126:57:26 Mattingly: That's correct. Okay, now the ground is going to give you a P27 update, at EI minus 2 plus 15. That's a - that's a time that you need to be configured to accept up telemetry. And what they're going to give you on a P27 update will be a clock increment, a state vector; they'll give you a Verb 66; they'll give you two REFSMMATs, there'll be a actual and a preferred; and the entry target load. Now, if you'd like to copy those, I can take it a little slower.
126:58:13 Swigert: No, I've got them. They are going to give me a clock Delta, state vector, Verb 66, two REFSMMATs, and an entry target load.
P27, or Program 27, is used to load information in the computer's erasable memory. With the computer started up, they will use P27 to update the onboard time, the state vector information, as well as the REFSMMATs they need for setting up their IMU to the preferred reference matrix for the reentry. Ken will soon elaborate further on this procedure.
126:58:20 Mattingly: That's correct. Okay, and then we'll do...
126:58:24 Swigert: There isn't much else they could give me, is there, Ken?
126:58:28 Mattingly: No, not very much. How about IMU powerup according to the G&C checklist, G/2-1. [Long pause.]
126:58:50 Swigert: Okay. Perform IMU powerup per G&C checklist, page 2-1.
Jack is referring to the computer update, rather than the procedures, which will keep on coming now.
After turning on the Logic Power and powering up the FDAI 8-balls, the CMC will be set to Free, meaning that the computer will not attempt to sense or control the spacecraft attitude. Afterwards, it is a matter of flicking the power switch and waiting for 90 seconds for the IMU platform to come back up. the No Att warning light going out on the DSKY is their cue that the platform is ready to be set up.
126:58:58 Mattingly: That's correct. And while you are there, you can do the optics powerup on G/2-3. [Long pause.]
126:59:21 Swigert: Perform the optics powerup per page 2-3.
The optics powerful consists of hitting the power switch and ensuring that the optics are zeroed ie. placed into their neutral position.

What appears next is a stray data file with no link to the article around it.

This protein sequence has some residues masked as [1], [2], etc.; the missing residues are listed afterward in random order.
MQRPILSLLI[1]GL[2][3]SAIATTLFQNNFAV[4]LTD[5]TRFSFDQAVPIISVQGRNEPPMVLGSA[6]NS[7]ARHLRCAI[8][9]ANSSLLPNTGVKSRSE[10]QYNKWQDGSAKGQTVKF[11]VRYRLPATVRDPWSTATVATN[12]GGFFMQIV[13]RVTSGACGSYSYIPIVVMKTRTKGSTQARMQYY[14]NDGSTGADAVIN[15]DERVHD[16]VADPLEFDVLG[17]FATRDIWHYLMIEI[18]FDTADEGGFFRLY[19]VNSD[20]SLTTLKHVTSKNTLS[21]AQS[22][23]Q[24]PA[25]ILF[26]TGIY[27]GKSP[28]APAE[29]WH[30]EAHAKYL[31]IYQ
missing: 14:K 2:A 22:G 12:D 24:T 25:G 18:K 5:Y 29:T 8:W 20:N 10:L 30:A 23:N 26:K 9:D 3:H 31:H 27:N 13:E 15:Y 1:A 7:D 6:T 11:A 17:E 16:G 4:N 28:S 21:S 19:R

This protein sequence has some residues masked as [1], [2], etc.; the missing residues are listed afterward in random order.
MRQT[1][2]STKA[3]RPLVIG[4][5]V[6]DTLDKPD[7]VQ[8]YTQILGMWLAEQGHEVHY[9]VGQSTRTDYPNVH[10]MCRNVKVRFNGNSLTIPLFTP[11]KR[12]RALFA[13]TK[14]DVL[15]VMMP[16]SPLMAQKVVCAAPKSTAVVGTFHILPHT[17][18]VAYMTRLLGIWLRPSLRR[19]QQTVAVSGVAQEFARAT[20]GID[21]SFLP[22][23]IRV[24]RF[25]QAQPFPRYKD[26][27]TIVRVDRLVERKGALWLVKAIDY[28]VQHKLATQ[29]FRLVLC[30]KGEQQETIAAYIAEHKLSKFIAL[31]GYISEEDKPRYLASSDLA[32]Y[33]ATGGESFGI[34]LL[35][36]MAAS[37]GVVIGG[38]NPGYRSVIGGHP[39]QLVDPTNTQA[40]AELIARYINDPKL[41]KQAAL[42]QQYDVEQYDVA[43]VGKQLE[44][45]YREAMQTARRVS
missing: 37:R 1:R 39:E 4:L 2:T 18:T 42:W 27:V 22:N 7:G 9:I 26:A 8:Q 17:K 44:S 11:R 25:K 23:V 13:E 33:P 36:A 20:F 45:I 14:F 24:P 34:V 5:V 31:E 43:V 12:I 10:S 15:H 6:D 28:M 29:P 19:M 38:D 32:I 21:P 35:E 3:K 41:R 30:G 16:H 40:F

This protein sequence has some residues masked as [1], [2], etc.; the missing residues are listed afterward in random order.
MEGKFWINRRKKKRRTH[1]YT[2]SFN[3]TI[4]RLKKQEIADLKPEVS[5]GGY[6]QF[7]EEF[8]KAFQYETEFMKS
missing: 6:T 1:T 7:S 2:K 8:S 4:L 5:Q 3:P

126:59:25 Mattingly: That's correct; and on panel 229: circuit breaker Timers, Main A, Closed. [Long pause.]
126:59:46 Swigert: Okay. Panel 229: CB Timer, Main A, Closed.
This breaker powers the Mission Timer - the digital clock on the Main Display Console.
126:59:52 Mattingly: That's correct. And the next thing you will do will be to set the mission timer and what we've done is to only turn on the mission timer on the MDC. And you'll probably have to wait here until they get through with the uplink so you can have the computer.
127:00:10 Swigert: Okay. Set it from the CMC, huh?
127:00:13 Mattingly: That's affirm. Okay. Now, we are getting ready to start the alignment sequence, and are you familiar with the general sequence of events we're going to use, Jack?
127:00:29 Swigert: How do you mean? We are going to make an alignment on the Moon and on the Sun; other than that - I didn't get any - I wasn't on the headset when the general information was passed up, so if there was any more than that, I didn't get it.
The methodology was discussed briefly before, but will now be described in detail to Jack, who will be using this advice to get the IMU running again.
127:00:45 Mattingly: Okay. Basically, that is correct. Let me just run through it hand-waving type for a minute, and then I'll read you the steps. I think it will make more sense. The scheme is that the LM can fly to a set of ball angles that will point your optics at the Moon. Now, at any time, in any attitude that we happen to be at, if you can look in the telescope and recognize star patterns sufficient that you believe you can make an alignment all on your own, that's the place we'd like to break off and let you go ahead and take over with your own alignment. However, we are giving you a procedure which will give you things we know you can see in the telescope without worrying about any reflections or anything of that nature, and it's not intended that this procedure has to be followed past the point where you know you've got good definition of star patterns in your telescope. If you need to go on, we'll maneuver, take a look at the Moon, we'll take a mark there, and then we'll maneuver with the LM/FDAI angles again and take a look at the Sun, and get yourself another mark on the Sun and that will complete the alignment. Now, the alignment scheme is that we are going to give you a set of angles that you can coarse align the ball through when the LM is pointing you at the Moon. Now, this set of angles will agree with the REFSMMAT that you have in as a nominal REFSMMAT in your CMC. You can coarse align to that, set a drift flag and REFSMMAT flag, and you'll have a good platform and we'll be within a couple of degrees of a good alignment. And, if we have to, we could break off at this point and go ahead with an entry; however, in an attempt to get a good platform, we are going to have you then do a P52 option 1, and what you are going to find in the option 1 slots is the entry REFSMMAT. You'll come up with the Noun 22 values, and we intend to go ahead and coarse align the ball to the entry REFSMMAT attitude, and then we'll go ahead and take marks through a normal P52 sequence. So that's the general scheme that we are going to use. If you think you have a handle on that, I will go ahead and read you the steps.